Eminent geologist and volcanologist;

Born: June 19, 1932; Died: February 2, 2013.

Professor Barry Dawson, who has died in Edinburgh aged 80, was a distinguished scientist and geologist. His work in east Africa studying the volcano Oldoinyo Lengai in Tanganyika brought him particular renown throughout his profession. That was further enhanced when he was appointed Professor of Geology at Edinburgh University, bringing to his teaching a natural ability and joy at imparting knowledge.

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John Barry Dawson was born outside Leeds and read geology at Leeds University. Despite many years in Scotland he was to remain a proud Yorkshireman all his life. He studied for his PhD at the Centre for African Studies in Leeds (1956-1960), where he did research into kimberlite magmas and their xenoliths (a rock fragment which becomes enveloped in a larger rock).

He worked as a geologist for the Tanganyika Geological Survey, returning to the UK in 1964, where he was lecturer at St Andrews and later professor at the universities of Sheffield (from 1978) and then finally at Edinburgh (from 1989).

At all three appointments he was a much-respected lecturer – giving freely of his time, energy and knowledge to his students. He was acknowledged as an international authority in magmatism (the molten rock material under the Earth's crust) and he published various learned articles on the subject.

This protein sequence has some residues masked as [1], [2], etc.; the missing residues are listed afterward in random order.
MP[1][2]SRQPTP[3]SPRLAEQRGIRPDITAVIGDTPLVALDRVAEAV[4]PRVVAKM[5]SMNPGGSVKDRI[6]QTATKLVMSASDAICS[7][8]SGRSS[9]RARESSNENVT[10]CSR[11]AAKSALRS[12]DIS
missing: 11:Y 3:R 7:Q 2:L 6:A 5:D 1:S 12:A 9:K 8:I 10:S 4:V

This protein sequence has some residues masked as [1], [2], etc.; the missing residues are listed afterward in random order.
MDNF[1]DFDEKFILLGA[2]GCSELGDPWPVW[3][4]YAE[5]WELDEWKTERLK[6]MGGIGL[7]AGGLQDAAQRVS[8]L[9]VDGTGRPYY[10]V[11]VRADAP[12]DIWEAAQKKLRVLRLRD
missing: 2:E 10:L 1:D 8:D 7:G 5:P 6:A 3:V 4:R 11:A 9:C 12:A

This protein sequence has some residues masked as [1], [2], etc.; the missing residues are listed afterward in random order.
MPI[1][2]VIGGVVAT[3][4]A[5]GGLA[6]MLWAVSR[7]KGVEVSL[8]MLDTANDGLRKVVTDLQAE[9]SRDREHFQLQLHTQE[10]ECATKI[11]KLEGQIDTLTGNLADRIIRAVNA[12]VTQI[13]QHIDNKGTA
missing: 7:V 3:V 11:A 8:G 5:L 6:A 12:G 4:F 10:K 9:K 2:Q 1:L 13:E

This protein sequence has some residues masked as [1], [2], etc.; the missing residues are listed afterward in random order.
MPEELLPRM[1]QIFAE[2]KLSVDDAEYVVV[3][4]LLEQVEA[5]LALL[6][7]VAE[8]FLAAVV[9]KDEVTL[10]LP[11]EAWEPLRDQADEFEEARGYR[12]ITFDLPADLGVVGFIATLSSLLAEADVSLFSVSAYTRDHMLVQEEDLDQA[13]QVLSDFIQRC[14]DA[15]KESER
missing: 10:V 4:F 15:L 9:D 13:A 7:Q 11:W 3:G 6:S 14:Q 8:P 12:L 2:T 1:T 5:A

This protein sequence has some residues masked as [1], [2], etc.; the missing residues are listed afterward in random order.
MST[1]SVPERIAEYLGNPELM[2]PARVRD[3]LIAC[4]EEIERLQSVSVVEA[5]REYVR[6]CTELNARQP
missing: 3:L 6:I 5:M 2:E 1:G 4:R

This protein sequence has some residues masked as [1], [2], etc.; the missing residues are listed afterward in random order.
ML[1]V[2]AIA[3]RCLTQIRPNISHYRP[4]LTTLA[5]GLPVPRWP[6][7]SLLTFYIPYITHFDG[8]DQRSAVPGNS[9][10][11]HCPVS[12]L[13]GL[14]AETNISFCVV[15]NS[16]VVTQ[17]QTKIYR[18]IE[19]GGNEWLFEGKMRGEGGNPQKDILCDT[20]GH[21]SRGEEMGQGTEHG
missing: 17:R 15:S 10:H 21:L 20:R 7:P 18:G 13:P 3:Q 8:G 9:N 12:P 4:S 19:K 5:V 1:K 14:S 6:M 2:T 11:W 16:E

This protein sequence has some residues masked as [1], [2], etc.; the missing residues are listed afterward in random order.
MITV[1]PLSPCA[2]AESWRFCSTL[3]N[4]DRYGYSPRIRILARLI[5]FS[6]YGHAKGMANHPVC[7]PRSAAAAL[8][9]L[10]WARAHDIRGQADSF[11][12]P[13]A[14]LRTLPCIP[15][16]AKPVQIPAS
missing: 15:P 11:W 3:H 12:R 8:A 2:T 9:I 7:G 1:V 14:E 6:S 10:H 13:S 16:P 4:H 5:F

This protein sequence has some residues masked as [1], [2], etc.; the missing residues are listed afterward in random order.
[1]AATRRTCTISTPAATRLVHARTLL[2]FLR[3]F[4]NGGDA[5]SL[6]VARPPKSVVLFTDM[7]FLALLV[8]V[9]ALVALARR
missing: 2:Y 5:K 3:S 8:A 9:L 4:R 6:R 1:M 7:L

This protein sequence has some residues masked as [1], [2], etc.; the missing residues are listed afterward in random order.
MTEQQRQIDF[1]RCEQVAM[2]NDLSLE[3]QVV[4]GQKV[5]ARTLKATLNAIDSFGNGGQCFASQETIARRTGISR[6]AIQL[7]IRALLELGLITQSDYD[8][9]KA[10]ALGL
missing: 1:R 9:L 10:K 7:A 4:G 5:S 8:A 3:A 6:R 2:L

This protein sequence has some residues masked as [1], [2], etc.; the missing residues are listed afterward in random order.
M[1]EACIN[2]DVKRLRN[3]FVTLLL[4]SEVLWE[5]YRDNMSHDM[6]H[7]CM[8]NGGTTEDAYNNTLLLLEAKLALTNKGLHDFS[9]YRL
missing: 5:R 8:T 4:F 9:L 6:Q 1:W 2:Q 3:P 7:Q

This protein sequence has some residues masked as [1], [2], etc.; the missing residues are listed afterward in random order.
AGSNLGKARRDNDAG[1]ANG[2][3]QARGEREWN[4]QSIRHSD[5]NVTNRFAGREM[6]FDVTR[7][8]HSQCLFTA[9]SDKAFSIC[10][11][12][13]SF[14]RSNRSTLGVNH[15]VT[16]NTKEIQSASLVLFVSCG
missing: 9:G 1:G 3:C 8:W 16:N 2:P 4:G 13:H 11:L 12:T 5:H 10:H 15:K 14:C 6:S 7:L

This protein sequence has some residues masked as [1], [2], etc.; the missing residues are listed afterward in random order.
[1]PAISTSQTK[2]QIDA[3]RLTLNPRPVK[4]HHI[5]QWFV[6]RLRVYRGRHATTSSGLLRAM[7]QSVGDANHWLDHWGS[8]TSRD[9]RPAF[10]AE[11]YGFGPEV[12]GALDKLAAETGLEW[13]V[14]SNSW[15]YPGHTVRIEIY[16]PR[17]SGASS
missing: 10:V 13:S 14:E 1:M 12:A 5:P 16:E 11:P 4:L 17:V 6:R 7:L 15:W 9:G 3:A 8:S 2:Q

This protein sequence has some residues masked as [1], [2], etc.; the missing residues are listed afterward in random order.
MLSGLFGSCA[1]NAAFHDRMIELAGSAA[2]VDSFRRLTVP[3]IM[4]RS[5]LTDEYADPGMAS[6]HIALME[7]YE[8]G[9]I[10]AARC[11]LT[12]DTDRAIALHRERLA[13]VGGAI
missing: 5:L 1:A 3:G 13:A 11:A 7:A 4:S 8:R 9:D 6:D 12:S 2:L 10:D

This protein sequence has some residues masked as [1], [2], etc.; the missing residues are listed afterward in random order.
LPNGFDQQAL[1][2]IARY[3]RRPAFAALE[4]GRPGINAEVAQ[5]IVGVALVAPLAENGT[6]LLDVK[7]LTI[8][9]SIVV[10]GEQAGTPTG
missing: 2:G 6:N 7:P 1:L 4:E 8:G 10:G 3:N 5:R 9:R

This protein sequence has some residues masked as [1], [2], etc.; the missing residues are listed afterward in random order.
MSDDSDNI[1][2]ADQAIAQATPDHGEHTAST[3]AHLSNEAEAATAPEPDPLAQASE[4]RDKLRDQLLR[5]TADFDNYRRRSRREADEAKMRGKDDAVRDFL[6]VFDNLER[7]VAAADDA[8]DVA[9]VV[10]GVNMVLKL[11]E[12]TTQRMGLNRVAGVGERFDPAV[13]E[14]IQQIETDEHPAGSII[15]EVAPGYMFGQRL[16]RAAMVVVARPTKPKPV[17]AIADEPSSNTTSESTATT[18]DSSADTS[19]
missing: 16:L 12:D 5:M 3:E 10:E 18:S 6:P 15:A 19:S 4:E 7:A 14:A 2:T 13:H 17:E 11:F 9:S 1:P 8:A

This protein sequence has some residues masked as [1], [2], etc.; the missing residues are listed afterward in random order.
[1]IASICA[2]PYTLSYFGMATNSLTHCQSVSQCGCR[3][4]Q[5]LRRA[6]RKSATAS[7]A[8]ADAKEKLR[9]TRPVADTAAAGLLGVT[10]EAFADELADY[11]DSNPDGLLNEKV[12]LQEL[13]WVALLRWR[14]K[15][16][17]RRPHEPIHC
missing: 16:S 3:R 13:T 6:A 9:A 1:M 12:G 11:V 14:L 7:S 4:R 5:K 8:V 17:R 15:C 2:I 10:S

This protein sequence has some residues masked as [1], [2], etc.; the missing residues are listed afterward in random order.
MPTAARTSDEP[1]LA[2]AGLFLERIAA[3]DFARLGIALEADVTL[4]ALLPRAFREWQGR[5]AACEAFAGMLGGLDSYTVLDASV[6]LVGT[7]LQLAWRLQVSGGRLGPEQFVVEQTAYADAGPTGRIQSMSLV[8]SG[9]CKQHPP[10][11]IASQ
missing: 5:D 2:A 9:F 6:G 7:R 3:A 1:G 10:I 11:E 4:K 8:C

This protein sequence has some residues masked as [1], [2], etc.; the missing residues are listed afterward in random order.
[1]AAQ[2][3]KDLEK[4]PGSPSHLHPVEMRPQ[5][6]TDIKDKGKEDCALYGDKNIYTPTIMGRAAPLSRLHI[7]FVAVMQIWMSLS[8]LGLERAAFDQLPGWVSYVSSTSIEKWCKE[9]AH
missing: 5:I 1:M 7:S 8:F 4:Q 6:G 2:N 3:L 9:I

While at St Andrews, Prof Dawson collaborated with Joseph V Smith of Chicago University in analysing the composition of rocks and minerals brought to the Earth's surface. When they were sawing up the rock, the blade jammed and, quite fortuitously, Prof Dawson had found a layer of diamond. It proved a unique find and their subsequent research made geologists reassess various previously accepted theories.

It was his work in Tanzania for which Prof Dawson is particularly renowned amongst his colleagues. He first visited Oldoinyo Lengai –the only active carbonatite volcano on Earth – in the Tanzanian Rift Valley in the 1960s when he had worked as a geologist for the Tanganyika Geological Survey. In 1988 he revisited the volcano with a team of student geologists, having heard it was about to erupt. It proved a most exciting expedition with Prof Dawson mapping the active vents of the summit crater and gazing in amazement at the volcanic eruptions.

Professor David Pyle of Oxford University, who was a student on the field study, recalls that throughout Prof Dawson calmly delivered impromptu tutorials on the alkaline igneous rocks. At night he would enthusiastically continued his extempore lectures over a dram.

Although Prof Dawson retired in 1997 – when he was made Emeritus Professor of Geology at Edinburgh University – only two years ago he gave a keynote address at the department of earth sciences at Bristol University and three weeks ago completed a research paper with Dr Sally Gibson, now at Cambridge University and a former student of Prof Dawson.

"Barry remained alert and as bright as ever," she recalls. "He was a wonderful storyteller and loved walking the Scottish hills – he proudly bagged many Munros. He was a very special person."

In 1968 Prof Dawson won the Clough Memorial of the Edinburgh Geological Society and last year was awarded the Collins Medal of the Mineralogical Society.

His wife, Christine, predeceased him and he is survived by his son and two daughters.